Anthony Faiola and Jason Horowitz have a good perspective in the Washington Post:
VATICAN CITY — In his first morning as supreme pontiff and leader of the world’s 1.2 billion Catholics, Pope Francis visited the ancient Roman basilica dedicated to the Virgin Mary, slipping in a side entrance and praying for a half an hour.
The 8 a.m. stop at Italy’s largest basilica (3 a.m. Eastern) was not a surprise. Minutes after his quick election on the second day of deliberation inside the conclave, Francis asked his fellow cardinals if they would wait until later Thursday to return to the Sistine Chapel with him for a special Mass.
[ . . . ]
Dolan talked at length about how Francis eschewed a motorcade for a minibus after being elected (”And as the last bus pulls up, guess who gets off?” Dolan said, “It’s Pope Francis. I guess he told the driver, ‘that’s ok, I’ll just go with the boys’ ”), and how he asked the cardinals to skip a post-election prayer because he didn’t want to keep the throngs of well-wishers in St. Peter’s Square waiting in the rain.
I’ll cheer tomorrow, maybe, or maybe, I’ll cry.
It’s impossible for me not to be dubious about a man who champions the poor, but opposes contraception for the poor. Genesis gives us dominion of the world but we have reached a point where the pressure of increasing population is feeding the degradation of our dominion.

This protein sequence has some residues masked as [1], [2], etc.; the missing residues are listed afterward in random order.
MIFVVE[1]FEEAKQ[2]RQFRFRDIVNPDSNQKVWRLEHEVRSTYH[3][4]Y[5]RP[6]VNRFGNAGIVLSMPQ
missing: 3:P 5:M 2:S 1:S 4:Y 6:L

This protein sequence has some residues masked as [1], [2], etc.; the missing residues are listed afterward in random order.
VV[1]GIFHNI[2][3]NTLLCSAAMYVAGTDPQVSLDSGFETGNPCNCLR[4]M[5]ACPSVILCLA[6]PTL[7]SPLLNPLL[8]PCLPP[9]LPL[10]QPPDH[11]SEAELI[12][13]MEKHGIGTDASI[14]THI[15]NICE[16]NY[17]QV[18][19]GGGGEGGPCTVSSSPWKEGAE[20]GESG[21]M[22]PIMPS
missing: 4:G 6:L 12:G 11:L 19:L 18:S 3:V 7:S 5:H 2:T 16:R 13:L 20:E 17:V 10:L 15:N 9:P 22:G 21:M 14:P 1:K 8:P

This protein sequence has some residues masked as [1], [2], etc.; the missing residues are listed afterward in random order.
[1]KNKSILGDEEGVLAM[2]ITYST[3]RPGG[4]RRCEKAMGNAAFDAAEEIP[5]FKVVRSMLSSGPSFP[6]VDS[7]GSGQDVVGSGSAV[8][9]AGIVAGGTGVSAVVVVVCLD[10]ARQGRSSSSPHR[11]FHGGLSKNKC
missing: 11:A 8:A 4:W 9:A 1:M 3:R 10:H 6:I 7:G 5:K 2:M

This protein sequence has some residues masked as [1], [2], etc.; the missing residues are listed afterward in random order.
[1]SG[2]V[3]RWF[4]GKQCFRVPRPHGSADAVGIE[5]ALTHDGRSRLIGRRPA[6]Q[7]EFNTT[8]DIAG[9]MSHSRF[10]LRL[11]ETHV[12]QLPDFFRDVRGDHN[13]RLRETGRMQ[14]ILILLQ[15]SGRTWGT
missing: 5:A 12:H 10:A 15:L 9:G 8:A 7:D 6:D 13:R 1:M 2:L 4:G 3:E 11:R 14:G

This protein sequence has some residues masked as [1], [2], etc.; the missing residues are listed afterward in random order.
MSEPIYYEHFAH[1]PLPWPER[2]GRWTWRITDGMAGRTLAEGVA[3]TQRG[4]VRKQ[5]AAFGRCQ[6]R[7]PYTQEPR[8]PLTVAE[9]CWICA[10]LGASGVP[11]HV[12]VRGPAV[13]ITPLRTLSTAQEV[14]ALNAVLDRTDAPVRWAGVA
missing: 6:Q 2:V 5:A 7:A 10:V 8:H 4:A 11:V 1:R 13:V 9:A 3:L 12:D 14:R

In Tacitus, a British chieftain denounces the Romans: “They have made a desert and called it peace.” (some translate desert as solitude) We are literally creating deserts now and the result will not be peaceful.
It will be interesting to see how this works out in the United States. Will Pope Francis honor the “Nuns on the Bus.” Will he rebuke the President of the United States for supporting contraceptive services in Obamacare? Will he call down fire from heaven on those Catholic politicians who support same sex marriage?
The politicians in this country who support the Church’s positions on contraception and abortion are are usually the ones most at war with the poor. There are some exceptions. Bob Casey, for example, who are not. But practically speaking, in this diverse nation, the consensus seems very strong with the social liberals.
I think the first real test will be the nuns. Will the inquisition of the social justice nuns continue. Will the pressure to have them don medieval habits and return to the classroom continue?
Francis I has made a good start as Bishop of Rome and should set an example for clergy around the world. At this rate his pontificate will be appreciated, in England for example, where Catholic politicians keep Church doctrine in mind, an approach that could not be more different from those of most US Catholic politicians whose Catholicism can be questioned.
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